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In 2011 I was diagnosed with undetermined colitis and was prescribed Humaira as an immune suppressant to manage the symptoms. For five years it was managed and during that time I was able to live my life by getting married and starting my family by having a little boy with a little girl on the way.
When I was in my third trimester of pregnancy with my little girl I was extremely uncomfortable with coughing and itching everywhere. I did delivered a beautiful & healthy little girl on October 2016, but my symptoms seemed to be getting worse. After many doctor visits they conducted a biopsy & then they diagnosed me with stage four Hodgkin’s Lymphoma cancer on November 2016. My daughter was only three weeks old and my son was close to two.

After the second chemo treatment I came home and had the worst back pain that would also shoot down my legs. In December 2016 they diagnosed me with Transverse Myelitis and I was paralyzed from the waist down. I spent a month in the hospital after that & did physical therapy daily while continuing my chemo. My husband traveled between both towns to visit me and my in laws would bring my children in once a week to visit. I ended up heading back home in the New Year with one foot brace and a wheeled walker.
After a few scans it started showing that my cancer was not responding to the chemo anymore. So we tried a different chemo and that one didn’t work either so we went back to the Mayo Clinic. They suggested that we get started on the paper work process for a stem cell transplant and in August 2017 I received my Stem cell transplant. After the stem cell transplant they had me do radiation on my chest too.

In the beginning of 2018 I got influenza A, I also became allergic to the maintenance chemo & soon after I became septic. The doctors allowed my children to visit me & the moment they walked in my room was the first time in days I sat up and visited with anyone. My husband still believes that bringing our children up to my hospital room was the medicine I needed to help me keep fighting. After that I got better and was discharged from the hospital so I went back to The Mayo Clinic to visit about what our next step might be. At this point my Mayo doctor told me that I have stage four Refractory Hodgkin’s Lymphoma cancer & she recommended an immunotherapy treatment called Keytruta (pembrolizumab).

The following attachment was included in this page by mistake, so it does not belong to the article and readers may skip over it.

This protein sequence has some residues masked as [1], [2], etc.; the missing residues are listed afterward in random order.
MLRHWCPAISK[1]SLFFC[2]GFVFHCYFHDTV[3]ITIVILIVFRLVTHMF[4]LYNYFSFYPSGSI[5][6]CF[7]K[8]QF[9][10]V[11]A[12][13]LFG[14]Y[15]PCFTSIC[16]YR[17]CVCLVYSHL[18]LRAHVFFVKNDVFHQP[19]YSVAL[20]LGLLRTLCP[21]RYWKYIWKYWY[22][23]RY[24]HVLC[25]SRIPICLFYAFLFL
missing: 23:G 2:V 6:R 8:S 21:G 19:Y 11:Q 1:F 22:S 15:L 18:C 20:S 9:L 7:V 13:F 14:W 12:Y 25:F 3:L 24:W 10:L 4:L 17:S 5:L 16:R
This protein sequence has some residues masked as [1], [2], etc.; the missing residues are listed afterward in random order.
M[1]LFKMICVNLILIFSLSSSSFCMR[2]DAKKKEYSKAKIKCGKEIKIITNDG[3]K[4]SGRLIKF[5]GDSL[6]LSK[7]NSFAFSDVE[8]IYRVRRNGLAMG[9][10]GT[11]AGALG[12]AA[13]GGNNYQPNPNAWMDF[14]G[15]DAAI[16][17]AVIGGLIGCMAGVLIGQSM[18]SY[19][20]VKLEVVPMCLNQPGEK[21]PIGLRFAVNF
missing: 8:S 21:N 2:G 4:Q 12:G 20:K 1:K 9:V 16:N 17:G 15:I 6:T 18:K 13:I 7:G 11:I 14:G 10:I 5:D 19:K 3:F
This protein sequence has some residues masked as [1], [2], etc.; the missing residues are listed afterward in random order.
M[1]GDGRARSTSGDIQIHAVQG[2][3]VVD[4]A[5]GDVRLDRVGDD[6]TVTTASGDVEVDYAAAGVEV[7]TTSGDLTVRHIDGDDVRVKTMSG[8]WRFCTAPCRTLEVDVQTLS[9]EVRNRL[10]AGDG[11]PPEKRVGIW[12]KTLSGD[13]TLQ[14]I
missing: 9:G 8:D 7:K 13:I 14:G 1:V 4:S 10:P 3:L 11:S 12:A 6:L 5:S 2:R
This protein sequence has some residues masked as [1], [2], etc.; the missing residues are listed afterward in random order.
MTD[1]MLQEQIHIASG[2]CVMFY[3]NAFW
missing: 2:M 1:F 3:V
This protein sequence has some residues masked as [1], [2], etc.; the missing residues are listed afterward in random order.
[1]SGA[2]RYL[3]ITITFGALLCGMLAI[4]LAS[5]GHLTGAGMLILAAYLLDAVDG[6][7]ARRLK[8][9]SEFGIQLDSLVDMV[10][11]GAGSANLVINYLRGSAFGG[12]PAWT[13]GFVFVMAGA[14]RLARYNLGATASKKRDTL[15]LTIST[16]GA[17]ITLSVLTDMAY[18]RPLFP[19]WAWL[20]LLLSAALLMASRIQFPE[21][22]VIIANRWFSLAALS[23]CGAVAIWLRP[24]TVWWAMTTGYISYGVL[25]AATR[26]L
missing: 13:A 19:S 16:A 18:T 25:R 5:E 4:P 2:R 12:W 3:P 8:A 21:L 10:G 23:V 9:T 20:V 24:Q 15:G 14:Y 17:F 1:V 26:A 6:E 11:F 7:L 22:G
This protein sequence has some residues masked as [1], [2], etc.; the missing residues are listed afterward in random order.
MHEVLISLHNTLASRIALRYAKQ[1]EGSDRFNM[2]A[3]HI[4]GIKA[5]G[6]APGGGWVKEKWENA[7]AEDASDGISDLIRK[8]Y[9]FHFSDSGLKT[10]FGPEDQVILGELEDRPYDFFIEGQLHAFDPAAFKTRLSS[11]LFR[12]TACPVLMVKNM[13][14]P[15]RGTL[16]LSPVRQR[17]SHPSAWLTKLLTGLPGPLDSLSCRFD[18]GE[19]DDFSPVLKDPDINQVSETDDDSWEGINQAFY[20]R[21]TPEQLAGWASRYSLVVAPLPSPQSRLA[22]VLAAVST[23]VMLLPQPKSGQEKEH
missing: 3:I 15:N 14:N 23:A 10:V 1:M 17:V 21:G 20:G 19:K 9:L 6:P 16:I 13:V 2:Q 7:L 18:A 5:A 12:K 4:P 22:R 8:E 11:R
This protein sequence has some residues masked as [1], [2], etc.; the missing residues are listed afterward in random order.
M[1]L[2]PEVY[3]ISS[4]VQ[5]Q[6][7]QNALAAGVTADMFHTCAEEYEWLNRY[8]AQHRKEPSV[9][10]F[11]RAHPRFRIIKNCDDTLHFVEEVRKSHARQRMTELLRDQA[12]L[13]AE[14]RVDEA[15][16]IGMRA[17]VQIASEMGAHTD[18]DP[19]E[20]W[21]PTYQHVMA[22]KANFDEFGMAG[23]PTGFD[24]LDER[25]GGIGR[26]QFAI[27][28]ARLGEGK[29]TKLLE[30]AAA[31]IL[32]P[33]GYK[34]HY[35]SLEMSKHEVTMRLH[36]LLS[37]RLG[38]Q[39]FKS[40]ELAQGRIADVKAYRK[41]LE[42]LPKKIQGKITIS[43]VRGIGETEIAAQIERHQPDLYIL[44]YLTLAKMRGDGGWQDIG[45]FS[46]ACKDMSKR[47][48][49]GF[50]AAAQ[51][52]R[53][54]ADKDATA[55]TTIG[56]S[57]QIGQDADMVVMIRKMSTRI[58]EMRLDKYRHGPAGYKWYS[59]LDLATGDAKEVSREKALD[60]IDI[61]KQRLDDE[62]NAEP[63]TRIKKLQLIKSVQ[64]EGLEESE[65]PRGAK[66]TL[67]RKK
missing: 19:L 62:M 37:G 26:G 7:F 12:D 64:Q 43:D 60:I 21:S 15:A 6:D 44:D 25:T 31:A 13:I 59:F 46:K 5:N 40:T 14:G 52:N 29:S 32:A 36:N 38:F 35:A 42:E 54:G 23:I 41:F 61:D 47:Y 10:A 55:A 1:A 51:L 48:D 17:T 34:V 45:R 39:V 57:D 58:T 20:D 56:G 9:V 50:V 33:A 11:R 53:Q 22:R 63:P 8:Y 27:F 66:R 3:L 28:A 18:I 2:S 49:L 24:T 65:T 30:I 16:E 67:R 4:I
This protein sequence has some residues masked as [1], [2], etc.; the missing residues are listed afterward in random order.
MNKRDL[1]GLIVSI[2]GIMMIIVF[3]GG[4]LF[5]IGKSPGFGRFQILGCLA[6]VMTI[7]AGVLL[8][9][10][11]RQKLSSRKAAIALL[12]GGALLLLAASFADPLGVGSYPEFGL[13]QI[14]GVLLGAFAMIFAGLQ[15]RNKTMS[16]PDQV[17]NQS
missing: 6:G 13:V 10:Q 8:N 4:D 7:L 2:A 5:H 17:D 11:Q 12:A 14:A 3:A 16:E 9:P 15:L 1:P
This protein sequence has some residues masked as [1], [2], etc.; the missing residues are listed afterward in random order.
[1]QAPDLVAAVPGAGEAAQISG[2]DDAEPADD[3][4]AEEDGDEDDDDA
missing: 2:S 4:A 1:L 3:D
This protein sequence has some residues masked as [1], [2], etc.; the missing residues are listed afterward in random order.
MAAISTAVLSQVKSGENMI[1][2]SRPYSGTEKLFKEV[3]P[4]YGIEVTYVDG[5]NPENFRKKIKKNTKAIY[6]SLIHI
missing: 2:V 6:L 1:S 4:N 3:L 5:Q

The immunotherapy was going great, but then it allowed my Crohn’s disease to start flaring up. I had to make a decision if I would like to stop the immunotherapy or would I like to get ileostomy surgery. In July 2019 I decided on the surgery to help me better control my Crohn’s disease which would allow me to continue my immunotherapy to help control my cancer.

It’s now March 2021 and I am now living a better quality of life than I ever have. My goal in life is to be able to spend as much time with my family/ loved ones and watch my children grow up. My son just turned six and my daughter is four. I also have two little dogs who act like my children from time to time, but my family keeps me busy and they are my reason I keep going. They are a great distraction too.

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Replies to "In 2011 I was diagnosed with undetermined colitis and was prescribed Humaira as an immune suppressant..."

@jessica0, I'm sure you and @haileyc and @stephtubman have immunotherapies experiences to share.
I bet your son and daughter are your inspiration and distraction from cancer. But I can also imagine that discovering cancer while pregnant compounds all the worries of both cancer and parenthood. Where did you find your emotional and mental support?

Hey @taybro4, congrats on finishing school and your activism. I hope you'll let other AYAs at BTM know about the Mayo support group here and the Zoom meetings. COVID has interrupted life for everyone around the globe, but for the pandemic to hit just as you were figuring out post-treatment life is also a double blow. Has the fact that the world kinda stopped or slowed down, too, been helpful and given you more time to reflect and make a plan? Or has it been like holding back a bull ready to get out of the pen? What did you study as ASU?

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